Sailing the Hazards Waters of Search Terms

Shipmates, get ready for a voyage of Electronic Discovery.

A cruise line sued their agents for the Defendants’ alleged failure to “provide proper ship management, care and oversight,” for the Plaintiffs’ cruise ships.  Seven Seas Cruisesn S. DE R.L. v. V Ships Leisure SAM, 2010 U.S. Dist. LEXIS 131606 (S.D. Fla. Dec. 2, 2010). 

In sailor parlance, the ship was not kept in a shipshape and Bristol fashion. 

The Plaintiffs embarked on a voyage to compel the Defendants to run searches for electronically stored information to comply with their discovery requests.  Seven Seas, at *5-6. 

The Plaintiff’s Logbook showed the parties agreed to search terms and that the Defendants would collect responsive, non-privileged, ESI for production.  Seven Seas, at *6. 

The Defendants produced a DVD with purportedly responsive ESI, which the Plaintiff deckhand attorneys reviewed.  The Plaintiffs even deposed one of the Defendants…and then learned that the search terms were in fact never run.  Seven Seas, at *6. 

All associate attorneys were sent to general quarters and broadsides were fired at the Defendants. 

The Defendants’ decks were awash with a motion to compel the Defendants to run the “proper” searches and produce the responses within 10 days, in TIFF format, with extracted text and specific load files for the Plaintiffs’ litigation support platform.  Seven Seas, at *6-7. 

The Plaintiff did allow for the possibility a harbor pilot, specifically a third-party service provider, could run the Defendants’ searches for production.  Seven Seas, at *6-7. 

The “Admiralty” Court noted that the Defendants failed to even oppose the motion to compel.  Seven Seas, at *7-8. 

During Captain’s Mast, the Court granted the Plaintiffs’ motion to compel, in part, by Default.  Seven Seas, at *8-9. 

The Court specifically ordered:

The Defendants shall conduct a search of electronically stored information using the terms submitted by Plaintiffs contemporaneously with the Motion to Compel (DE # 150-1) and produce the results of said searches on or before the close of business on Monday, December 13, 2010. The Defendants shall produce the requested electronically stored information in the format as specified above in this order. If the Defendants are unable to perform the search in the manner specified, the Defendants shall notify the Court no later than Wednesday, December 8, 2010, so that the Court may appoint a third party vendor to perform the search, if necessary. To the extent that Plaintiffs seek to conduct additional or second deposition of certain witnesses based upon the information provided by Defendants in compliance with this Order, Plaintiffs must seek relief by way of a separate motion which specifically identifies the reasons for the additional deposition.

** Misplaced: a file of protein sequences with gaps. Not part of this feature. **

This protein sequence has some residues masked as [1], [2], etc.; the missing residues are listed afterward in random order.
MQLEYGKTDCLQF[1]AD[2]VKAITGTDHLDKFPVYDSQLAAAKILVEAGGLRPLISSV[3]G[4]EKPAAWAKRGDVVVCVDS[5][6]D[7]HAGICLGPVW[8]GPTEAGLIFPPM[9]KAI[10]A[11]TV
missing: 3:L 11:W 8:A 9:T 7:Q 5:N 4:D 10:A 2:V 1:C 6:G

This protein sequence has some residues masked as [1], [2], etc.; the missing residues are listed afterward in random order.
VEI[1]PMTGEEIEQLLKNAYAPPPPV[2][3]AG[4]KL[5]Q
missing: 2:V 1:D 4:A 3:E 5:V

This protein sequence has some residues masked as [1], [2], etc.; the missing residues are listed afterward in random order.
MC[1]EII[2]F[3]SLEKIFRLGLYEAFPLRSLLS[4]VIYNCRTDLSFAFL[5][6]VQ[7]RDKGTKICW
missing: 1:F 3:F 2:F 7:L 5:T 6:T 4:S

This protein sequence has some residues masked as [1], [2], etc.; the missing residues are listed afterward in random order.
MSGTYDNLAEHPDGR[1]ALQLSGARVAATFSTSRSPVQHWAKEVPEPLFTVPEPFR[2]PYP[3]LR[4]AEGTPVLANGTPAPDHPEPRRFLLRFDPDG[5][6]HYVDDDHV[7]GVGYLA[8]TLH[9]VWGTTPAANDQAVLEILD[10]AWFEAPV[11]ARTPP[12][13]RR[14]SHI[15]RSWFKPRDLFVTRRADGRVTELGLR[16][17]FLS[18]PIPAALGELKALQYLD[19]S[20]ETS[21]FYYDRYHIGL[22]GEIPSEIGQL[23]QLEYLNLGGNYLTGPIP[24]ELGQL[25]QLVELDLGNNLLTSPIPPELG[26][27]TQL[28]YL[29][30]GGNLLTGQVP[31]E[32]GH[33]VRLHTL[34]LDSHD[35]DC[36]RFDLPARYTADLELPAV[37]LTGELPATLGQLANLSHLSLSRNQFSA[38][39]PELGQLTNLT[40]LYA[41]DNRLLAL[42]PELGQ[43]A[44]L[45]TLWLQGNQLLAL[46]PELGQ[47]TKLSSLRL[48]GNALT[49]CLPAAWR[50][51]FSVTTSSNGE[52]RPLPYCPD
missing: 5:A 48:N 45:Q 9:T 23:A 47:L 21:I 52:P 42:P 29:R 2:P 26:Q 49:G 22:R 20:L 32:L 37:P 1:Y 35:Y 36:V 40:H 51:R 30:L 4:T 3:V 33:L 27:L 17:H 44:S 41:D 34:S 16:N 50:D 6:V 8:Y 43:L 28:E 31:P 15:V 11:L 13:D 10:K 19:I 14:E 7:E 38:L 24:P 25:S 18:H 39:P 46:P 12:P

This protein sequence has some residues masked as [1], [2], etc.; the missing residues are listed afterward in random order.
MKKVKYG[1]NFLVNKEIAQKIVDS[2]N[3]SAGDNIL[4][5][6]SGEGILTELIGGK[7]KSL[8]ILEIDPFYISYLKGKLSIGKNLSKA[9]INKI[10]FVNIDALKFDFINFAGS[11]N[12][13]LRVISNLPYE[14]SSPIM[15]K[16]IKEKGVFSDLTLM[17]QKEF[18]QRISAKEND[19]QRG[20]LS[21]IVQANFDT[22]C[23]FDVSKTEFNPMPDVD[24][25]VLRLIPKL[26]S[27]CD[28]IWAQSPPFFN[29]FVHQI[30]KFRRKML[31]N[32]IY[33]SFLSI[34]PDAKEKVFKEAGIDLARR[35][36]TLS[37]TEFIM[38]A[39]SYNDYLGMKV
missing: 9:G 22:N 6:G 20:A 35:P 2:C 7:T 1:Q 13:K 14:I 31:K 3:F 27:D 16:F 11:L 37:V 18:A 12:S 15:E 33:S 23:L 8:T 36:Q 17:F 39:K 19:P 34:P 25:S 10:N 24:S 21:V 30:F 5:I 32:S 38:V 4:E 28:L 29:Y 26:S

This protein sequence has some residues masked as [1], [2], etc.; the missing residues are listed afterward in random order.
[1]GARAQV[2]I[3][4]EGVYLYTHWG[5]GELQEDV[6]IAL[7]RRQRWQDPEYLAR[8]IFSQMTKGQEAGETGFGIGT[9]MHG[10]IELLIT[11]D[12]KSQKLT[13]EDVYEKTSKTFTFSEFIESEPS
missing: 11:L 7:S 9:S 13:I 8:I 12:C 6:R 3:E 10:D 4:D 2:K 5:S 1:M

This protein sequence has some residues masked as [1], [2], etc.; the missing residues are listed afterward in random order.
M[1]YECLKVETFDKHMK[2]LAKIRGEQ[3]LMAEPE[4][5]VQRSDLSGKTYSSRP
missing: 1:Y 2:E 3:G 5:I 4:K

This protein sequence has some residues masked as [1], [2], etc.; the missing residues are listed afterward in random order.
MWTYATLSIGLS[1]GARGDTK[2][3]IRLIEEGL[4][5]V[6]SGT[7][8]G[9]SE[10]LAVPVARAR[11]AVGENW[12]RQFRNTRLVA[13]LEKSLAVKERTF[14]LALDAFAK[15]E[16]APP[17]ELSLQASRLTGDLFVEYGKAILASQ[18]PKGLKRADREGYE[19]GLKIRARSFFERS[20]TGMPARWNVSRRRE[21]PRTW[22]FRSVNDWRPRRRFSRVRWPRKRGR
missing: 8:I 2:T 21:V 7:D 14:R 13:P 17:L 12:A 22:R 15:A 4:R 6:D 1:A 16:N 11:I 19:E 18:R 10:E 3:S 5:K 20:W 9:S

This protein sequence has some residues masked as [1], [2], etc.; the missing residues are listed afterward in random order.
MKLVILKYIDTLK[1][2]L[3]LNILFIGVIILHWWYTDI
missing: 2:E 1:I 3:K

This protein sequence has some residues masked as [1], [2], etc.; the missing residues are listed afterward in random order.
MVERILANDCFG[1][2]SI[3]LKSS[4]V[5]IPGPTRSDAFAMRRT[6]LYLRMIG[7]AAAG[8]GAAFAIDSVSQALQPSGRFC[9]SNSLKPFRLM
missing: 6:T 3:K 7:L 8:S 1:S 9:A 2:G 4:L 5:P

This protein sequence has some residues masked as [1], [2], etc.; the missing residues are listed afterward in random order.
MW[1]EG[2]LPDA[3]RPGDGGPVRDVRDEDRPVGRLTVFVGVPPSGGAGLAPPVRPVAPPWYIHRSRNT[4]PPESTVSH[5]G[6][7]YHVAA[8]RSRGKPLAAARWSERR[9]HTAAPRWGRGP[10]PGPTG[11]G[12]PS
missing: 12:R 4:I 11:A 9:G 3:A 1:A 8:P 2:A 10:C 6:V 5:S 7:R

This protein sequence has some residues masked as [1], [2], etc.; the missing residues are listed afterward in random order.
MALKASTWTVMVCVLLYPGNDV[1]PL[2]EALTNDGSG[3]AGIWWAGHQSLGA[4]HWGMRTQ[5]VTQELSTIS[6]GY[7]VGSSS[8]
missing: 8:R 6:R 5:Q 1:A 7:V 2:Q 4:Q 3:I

Seven Seas, at *9. 

Bow Tie Thoughts

If the Defendants had filed a motion to repel boarders, there may have been some debate over the sufficiency of search terms.  However, that was not this case.

Search term efficiency is like the race to measure Longitude; the one who knows how to search will rule in the waves. 

In the 18th Century, this race was won by John Harrison, who invented the chronometer. 

Today, it is won by attorneys and e-Discovery experts who understand how to develop defensible search to eliminate false-positive results and find responsive data.

The ocean may now be digital, but we still have seas to navigate.

One thought on “Sailing the Hazards Waters of Search Terms

  1. Pingback: Tweets that mention Sailing the Hazards Waters of Search Terms « Bow Tie Law's Blog -- Topsy.com

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